Plagued by poor product planning, Fiat’s Autobianchi division looked like the automotive equivalent of a failed state in the early 1980s. Designing an A112 successor was more challenging than Fiat expected, but Autobianchi finally replaced its Mini-fighter with the Panda-based Y10 — which was sold under the Lancia banner in some countries — in 1985.
Fiat engineers wasted no time in building a quicker version of the Y10 to replace the A112 Abarth. The hot hatch couldn’t wear the tuner’s name because it was designed in-house by Fiat, so company execs ultimately settled on the Y10 Turbo moniker. It was launched in Italy as an Autobianchi (and in a host of other European markets as a Lancia) in 1986.
Under the Y10 Turbo’s hood was a 1,049cc four-cylinder engine fed with a single downdraft carburetor. Sourced from the Fiat parts bin, the mill was upgraded with sodium-filled exhaust valves, specific piston rings, a Digiplex electronic ignition system, and, last but certainly not least, an IHI turbocharger. When all was said and done, it sent 85 horsepower and 91 lb-ft. of torque to the front wheels via a five-speed manual transmission.
The Y10 Turbo was capable of hitting 62 mph (100 km/h) from a stop in 9.5 seconds, a surprising statistic at the time. It went on to a top speed of 111 mph (about 178 km/h).
The Turbo adopted a wolf-in-sheep’s-clothing look. It stood out from the regular-production Y10 thanks to discreet Turbo stickers above the rocker panels, model-specific emblems on the grille and on the famously-black trunk lid, and a deeper front bumper. The story was the same on the inside, where the Turbo was largely standard Y10 fare save for a boost gauge on the left side of the steering wheel.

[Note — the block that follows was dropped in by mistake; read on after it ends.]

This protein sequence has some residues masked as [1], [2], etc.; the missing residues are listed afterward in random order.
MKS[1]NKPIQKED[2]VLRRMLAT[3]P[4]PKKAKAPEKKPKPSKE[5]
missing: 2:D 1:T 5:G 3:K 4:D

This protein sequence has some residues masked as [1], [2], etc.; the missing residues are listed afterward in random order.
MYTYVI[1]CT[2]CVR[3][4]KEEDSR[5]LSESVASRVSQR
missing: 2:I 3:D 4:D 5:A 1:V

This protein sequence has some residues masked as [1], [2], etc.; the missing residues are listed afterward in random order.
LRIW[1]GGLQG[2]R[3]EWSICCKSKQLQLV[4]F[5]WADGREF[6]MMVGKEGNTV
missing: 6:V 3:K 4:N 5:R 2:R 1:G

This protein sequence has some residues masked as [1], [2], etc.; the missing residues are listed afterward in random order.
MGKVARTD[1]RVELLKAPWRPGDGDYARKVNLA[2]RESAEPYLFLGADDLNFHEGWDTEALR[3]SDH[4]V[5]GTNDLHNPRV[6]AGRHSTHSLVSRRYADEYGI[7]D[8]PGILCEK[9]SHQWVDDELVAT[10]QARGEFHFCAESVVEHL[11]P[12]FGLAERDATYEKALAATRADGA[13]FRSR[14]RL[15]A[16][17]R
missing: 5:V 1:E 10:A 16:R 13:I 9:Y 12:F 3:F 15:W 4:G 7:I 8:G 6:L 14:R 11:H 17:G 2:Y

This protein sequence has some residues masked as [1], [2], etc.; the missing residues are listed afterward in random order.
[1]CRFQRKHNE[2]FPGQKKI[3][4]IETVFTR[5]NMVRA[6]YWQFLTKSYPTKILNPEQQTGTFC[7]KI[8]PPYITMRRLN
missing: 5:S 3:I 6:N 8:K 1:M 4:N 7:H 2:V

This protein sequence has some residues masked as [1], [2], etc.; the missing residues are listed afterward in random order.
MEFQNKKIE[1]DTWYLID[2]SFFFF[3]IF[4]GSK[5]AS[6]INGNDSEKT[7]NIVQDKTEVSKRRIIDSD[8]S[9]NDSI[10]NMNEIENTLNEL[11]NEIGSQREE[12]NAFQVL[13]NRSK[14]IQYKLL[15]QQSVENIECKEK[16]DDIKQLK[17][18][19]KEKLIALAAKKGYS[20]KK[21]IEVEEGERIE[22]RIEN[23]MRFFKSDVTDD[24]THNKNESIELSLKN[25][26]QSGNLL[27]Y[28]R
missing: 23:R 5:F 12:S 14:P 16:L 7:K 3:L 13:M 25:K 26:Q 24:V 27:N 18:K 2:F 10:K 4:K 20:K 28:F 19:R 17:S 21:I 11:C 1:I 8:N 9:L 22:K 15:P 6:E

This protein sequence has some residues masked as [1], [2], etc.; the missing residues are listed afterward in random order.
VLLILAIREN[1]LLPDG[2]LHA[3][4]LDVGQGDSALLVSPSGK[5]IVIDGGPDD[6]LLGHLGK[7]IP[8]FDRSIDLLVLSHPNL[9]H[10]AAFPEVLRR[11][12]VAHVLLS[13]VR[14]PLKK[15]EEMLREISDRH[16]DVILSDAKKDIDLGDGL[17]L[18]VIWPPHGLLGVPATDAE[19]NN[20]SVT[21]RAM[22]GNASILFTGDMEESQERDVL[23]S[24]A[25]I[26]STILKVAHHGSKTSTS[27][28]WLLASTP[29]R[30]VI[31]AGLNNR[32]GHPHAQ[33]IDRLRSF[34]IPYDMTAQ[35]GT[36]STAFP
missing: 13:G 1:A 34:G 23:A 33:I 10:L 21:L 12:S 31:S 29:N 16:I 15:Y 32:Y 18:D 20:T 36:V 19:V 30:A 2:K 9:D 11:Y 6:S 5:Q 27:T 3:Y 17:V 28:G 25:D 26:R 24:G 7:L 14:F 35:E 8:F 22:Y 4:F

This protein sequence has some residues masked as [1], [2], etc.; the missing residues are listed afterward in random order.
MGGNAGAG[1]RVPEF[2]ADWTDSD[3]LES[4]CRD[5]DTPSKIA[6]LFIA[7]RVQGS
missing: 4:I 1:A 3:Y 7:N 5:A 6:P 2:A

A year after its launch, the Lancia Y10 Turbo carried a base price of 63,000 francs, a noticeable increase over the entry-level Y10’s 42,990-franc price. In comparison, that same year the cheapest Volkswagen Golf offered in France cost 56,150 francs, while a three-door GTI retailed for 90,500 francs.
Lancia deep-sixed the Turbo when it updated the entire Y10 lineup in 1989. It was replaced by the Y10 GT i.e., which was equipped with a 78 horsepower, 1.3-liter four-banger that was naturally-aspirated and fuel-injected. Precise production figures aren’t available, but sales were relatively low and the Y10 Turbo has become a rare sight even in its home country.